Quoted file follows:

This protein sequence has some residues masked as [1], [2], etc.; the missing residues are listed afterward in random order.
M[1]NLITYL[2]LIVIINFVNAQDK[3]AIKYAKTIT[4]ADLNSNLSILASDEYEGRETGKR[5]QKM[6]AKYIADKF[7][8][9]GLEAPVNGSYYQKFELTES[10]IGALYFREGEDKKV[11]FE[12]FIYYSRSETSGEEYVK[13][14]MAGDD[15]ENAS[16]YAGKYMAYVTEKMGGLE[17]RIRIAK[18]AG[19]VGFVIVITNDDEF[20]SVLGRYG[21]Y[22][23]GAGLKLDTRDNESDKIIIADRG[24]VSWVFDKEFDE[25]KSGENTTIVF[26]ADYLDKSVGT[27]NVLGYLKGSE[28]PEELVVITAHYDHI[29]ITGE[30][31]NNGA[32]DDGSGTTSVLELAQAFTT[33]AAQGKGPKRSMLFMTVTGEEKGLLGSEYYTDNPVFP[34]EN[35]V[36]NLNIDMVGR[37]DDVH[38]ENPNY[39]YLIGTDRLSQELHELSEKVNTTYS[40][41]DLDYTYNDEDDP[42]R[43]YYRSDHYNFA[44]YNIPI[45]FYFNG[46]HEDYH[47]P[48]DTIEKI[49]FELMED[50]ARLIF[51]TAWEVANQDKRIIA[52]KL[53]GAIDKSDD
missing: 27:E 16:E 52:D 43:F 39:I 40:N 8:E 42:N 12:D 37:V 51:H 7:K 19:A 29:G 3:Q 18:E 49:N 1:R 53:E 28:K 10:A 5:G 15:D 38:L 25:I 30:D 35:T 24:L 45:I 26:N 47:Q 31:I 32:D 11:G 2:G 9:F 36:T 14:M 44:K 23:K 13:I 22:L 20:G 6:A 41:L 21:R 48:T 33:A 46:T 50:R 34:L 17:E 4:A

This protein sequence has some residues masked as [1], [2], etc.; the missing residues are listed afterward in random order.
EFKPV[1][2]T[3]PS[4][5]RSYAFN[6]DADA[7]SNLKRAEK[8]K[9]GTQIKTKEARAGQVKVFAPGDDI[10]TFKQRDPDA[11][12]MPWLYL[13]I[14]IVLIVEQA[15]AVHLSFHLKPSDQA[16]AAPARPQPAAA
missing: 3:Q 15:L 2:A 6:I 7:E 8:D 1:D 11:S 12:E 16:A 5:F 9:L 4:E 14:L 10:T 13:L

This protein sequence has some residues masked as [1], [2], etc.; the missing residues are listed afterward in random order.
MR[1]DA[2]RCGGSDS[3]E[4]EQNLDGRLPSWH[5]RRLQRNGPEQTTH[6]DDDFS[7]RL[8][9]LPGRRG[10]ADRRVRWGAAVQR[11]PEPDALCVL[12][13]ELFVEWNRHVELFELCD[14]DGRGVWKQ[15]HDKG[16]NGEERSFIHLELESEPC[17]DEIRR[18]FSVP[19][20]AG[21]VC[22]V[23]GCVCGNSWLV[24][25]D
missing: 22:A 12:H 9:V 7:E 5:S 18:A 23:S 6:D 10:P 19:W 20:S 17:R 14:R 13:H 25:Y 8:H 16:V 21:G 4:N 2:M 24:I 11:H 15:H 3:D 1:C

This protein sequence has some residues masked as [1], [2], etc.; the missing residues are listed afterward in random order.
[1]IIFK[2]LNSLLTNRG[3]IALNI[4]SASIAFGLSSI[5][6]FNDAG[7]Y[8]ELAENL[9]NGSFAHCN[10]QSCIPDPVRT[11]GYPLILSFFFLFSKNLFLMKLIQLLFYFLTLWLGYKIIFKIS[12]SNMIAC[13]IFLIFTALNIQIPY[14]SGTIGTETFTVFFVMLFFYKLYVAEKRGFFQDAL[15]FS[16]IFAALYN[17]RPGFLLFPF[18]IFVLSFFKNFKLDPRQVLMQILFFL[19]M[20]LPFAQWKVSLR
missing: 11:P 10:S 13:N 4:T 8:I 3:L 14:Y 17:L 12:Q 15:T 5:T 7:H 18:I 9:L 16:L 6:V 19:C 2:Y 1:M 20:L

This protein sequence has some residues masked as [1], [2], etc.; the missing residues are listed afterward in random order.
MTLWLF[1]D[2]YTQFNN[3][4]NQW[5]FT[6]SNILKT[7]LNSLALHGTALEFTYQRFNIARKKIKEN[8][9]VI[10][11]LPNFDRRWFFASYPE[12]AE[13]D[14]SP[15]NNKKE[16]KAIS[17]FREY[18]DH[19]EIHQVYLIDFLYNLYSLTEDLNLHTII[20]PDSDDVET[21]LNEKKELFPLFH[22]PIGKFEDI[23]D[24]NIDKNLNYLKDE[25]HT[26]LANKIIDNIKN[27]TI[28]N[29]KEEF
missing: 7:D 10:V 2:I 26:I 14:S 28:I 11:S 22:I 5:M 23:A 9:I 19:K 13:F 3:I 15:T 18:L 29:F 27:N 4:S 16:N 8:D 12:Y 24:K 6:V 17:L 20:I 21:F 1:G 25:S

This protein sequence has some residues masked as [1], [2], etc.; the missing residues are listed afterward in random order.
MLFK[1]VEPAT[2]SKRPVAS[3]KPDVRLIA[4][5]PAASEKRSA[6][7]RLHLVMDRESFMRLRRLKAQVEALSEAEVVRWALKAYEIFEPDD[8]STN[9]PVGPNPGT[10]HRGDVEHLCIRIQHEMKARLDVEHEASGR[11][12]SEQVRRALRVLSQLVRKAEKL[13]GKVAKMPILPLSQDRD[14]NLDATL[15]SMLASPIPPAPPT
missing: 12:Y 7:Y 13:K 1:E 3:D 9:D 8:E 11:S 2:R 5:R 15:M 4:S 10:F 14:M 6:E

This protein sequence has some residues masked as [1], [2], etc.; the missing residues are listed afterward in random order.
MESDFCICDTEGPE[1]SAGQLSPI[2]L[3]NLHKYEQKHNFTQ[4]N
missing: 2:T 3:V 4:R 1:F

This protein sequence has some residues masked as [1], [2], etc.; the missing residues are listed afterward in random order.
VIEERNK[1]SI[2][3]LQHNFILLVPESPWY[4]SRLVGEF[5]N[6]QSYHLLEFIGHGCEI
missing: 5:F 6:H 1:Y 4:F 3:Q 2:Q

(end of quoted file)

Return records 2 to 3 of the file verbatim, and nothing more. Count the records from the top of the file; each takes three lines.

This protein sequence has some residues masked as [1], [2], etc.; the missing residues are listed afterward in random order.
EFKPV[1][2]T[3]PS[4][5]RSYAFN[6]DADA[7]SNLKRAEK[8]K[9]GTQIKTKEARAGQVKVFAPGDDI[10]TFKQRDPDA[11][12]MPWLYL[13]I[14]IVLIVEQA[15]AVHLSFHLKPSDQA[16]AAPARPQPAAA
missing: 3:Q 15:L 2:A 6:I 7:E 8:D 1:D 11:S 12:E 16:A 5:F 9:L 4:E 14:L 10:T 13:L

This protein sequence has some residues masked as [1], [2], etc.; the missing residues are listed afterward in random order.
MR[1]DA[2]RCGGSDS[3]E[4]EQNLDGRLPSWH[5]RRLQRNGPEQTTH[6]DDDFS[7]RL[8][9]LPGRRG[10]ADRRVRWGAAVQR[11]PEPDALCVL[12][13]ELFVEWNRHVELFELCD[14]DGRGVWKQ[15]HDKG[16]NGEERSFIHLELESEPC[17]DEIRR[18]FSVP[19][20]AG[21]VC[22]V[23]GCVCGNSWLV[24][25]D
missing: 22:A 12:H 9:V 7:E 5:S 18:A 23:S 6:D 10:P 19:W 20:S 17:R 14:R 13:H 25:Y 8:H 16:V 21:G 4:N 2:M 24:I 11:H 15:H 3:D 1:C